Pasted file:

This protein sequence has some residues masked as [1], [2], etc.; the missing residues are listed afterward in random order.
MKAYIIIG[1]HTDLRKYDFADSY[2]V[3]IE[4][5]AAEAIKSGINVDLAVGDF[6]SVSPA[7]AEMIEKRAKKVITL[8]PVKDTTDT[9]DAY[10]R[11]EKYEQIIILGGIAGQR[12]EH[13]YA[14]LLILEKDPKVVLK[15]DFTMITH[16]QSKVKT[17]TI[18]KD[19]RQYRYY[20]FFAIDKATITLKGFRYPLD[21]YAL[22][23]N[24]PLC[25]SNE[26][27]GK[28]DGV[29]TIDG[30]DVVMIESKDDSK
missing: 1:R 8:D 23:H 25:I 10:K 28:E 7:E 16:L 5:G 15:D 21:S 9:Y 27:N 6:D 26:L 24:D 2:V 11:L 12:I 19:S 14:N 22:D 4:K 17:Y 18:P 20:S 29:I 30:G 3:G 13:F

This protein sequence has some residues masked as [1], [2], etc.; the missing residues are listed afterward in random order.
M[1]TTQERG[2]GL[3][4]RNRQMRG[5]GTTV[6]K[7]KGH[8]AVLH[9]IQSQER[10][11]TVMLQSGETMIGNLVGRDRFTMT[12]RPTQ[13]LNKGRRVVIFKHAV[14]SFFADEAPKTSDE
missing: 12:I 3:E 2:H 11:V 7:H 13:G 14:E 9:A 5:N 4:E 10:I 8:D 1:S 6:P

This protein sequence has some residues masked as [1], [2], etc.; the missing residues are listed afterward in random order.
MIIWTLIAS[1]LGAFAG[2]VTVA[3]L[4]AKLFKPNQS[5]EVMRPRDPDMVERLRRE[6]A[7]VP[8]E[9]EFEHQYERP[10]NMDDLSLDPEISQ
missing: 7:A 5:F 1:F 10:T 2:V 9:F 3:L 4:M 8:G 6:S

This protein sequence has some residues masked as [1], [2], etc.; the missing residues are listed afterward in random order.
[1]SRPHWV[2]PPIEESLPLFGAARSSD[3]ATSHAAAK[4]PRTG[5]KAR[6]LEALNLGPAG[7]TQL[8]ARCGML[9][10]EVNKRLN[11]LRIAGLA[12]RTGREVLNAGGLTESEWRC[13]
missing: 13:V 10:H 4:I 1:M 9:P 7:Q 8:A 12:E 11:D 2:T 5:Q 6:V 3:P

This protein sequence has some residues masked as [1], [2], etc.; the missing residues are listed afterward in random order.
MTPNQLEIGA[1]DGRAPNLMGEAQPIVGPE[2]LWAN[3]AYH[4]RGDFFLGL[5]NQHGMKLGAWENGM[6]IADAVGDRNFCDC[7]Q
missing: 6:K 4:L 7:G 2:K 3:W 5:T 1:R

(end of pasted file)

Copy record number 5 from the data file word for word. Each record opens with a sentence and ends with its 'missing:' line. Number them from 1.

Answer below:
This protein sequence has some residues masked as [1], [2], etc.; the missing residues are listed afterward in random order.
MTPNQLEIGA[1]DGRAPNLMGEAQPIVGPE[2]LWAN[3]AYH[4]RGDFFLGL[5]NQHGMKLGAWENGM[6]IADAVGDRNFCDC[7]Q
missing: 6:K 4:L 7:G 2:K 3:W 5:T 1:R